This short video from NASA discusses the role that salinity plays in Earth's climate and ocean circulation, focusing on the observations of the Aquarius satellite.

This video on phenology of plants and bees discusses the MODIS satellite finding that springtime greening is happening one half-day earlier each year and correlates this to bee pollination field studies.

This video features CU Boulder Professor Jeff Mitton and his research team, who study the effects of mountain pine beetle infestations on the forest ecology in the Rocky Mountains. They explain the pine beetle life cycle and how they attack trees. An outlook into the future is also provided.

This video shows some of the most dramatic fluctuations to our cryosphere in recent years, using visuals created with a variety of satellite-based data.

A colorful graphic that depicts the risks to the environment from different degrees of temperature rise. This graphic addresses how risks change as global mean temperature increases.

This interactive map allows students to experiment with decadal average temperature projections. Overall temperatures are expected to rise throughout the century and this tool demonstrates those projected measurements.

This NASA animation on land cover change zooms into Rondonia, Brazil. It starts with a Landsat satellite image taken in 1975 and dissolves into a second image of the same region taken in 2009 indicating that there has been a significant amount of land use change.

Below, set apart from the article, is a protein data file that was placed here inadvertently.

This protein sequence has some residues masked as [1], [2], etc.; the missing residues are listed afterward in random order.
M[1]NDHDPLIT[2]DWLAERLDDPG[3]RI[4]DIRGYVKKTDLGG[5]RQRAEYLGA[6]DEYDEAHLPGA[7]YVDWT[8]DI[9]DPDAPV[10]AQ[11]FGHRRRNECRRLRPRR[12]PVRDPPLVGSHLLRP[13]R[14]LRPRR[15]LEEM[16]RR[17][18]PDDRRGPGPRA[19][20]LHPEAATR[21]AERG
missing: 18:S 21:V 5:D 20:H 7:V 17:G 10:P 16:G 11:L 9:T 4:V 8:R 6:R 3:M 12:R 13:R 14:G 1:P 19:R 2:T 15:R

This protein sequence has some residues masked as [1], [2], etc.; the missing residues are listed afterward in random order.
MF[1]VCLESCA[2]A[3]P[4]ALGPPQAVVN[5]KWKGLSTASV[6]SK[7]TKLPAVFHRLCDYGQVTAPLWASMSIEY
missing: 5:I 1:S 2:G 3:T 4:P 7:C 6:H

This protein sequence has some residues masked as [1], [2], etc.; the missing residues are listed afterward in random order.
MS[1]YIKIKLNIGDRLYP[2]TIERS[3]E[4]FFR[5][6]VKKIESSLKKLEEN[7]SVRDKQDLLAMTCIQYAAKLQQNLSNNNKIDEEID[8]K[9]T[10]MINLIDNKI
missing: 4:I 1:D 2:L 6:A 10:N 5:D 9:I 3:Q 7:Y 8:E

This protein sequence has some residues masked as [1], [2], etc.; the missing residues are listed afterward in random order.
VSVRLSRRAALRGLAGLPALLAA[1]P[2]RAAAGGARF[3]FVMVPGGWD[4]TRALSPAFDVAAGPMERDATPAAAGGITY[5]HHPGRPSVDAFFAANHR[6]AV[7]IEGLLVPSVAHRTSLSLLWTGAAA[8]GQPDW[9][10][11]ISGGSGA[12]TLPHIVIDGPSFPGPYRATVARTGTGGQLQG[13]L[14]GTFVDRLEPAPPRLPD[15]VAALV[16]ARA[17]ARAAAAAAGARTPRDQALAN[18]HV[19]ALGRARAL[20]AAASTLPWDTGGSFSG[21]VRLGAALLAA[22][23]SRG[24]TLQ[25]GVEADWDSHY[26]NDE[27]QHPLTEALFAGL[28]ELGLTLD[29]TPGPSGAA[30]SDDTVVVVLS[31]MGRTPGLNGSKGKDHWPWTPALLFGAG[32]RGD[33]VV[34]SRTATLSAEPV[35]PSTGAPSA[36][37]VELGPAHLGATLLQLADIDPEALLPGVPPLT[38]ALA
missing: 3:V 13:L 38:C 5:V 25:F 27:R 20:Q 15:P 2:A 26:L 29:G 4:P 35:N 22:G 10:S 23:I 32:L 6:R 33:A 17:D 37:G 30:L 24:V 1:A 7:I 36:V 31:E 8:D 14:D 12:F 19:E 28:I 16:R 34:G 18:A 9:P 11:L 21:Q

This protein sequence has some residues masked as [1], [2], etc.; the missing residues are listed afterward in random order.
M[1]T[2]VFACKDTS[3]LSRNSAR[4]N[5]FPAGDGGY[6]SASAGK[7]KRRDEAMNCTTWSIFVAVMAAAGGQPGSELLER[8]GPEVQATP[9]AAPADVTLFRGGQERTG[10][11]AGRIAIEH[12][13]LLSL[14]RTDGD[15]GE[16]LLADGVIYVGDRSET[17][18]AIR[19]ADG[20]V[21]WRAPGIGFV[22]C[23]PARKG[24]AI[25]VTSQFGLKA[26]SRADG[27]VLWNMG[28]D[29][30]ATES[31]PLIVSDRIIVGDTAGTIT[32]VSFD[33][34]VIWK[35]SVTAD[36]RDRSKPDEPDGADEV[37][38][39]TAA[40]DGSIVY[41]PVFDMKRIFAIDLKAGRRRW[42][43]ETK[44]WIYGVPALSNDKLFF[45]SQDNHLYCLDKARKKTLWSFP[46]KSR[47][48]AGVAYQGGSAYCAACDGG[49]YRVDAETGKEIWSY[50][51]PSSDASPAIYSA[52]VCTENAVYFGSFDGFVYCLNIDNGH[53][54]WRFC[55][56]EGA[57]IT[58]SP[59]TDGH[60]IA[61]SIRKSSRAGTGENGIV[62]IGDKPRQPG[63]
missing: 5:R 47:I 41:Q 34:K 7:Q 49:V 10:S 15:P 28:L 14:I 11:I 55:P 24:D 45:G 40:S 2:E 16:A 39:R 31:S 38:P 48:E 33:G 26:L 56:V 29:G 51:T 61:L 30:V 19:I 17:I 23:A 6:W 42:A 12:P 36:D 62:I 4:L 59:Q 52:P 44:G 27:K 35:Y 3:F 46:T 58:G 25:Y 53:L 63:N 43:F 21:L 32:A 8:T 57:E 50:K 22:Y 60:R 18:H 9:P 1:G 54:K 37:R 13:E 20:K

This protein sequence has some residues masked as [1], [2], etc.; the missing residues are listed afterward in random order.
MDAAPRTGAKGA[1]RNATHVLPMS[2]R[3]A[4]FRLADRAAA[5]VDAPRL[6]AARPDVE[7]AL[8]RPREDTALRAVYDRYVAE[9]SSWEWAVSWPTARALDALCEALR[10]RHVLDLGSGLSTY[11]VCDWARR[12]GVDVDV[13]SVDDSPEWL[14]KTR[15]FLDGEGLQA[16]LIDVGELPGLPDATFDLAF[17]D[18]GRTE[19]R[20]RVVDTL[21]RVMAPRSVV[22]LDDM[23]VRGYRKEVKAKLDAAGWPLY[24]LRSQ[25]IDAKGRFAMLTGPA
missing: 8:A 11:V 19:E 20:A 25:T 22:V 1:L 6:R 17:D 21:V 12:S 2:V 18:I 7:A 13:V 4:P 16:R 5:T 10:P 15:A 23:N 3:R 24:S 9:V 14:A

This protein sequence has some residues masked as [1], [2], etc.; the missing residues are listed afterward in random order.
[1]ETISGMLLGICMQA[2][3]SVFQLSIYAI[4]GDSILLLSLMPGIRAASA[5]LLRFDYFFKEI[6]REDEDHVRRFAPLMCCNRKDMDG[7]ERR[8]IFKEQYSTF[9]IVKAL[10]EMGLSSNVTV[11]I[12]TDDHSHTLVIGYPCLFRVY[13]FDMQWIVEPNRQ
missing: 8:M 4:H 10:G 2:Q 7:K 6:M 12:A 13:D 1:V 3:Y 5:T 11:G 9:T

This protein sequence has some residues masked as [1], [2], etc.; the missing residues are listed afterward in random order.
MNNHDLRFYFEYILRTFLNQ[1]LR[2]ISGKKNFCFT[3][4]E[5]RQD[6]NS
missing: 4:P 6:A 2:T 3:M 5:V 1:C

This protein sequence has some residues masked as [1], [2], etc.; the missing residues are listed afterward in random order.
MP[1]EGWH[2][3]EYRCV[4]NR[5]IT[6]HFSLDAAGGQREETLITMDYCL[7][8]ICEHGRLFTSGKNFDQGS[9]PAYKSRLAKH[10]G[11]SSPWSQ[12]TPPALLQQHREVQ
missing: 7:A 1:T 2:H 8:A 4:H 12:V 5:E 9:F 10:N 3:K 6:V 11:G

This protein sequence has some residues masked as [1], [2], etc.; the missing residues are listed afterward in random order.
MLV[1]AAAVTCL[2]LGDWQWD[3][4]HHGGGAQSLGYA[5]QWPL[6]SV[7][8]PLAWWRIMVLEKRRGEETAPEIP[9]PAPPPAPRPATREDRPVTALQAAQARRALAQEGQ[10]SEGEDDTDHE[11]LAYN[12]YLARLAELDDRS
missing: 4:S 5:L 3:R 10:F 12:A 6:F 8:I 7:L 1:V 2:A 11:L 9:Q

In this classroom activity, students access sea surface temperature and wind speed data from a NASA site, plot and compare data, draw conclusions about surface current and sea surface temperature, and link their gained understanding to concerns about global climate change.

This introductory video summarizes the process of generating solar electricity from photovoltaic and concentrating (thermal) solar power technologies.

This video is the first of a three-video series from the Sea Change project. It features the field work of scientists from the US and Australia looking for evidence of sea level rise during the Pliocene era when Earth was (on average) about 2 to 3 degrees Celsius hotter than it is today.

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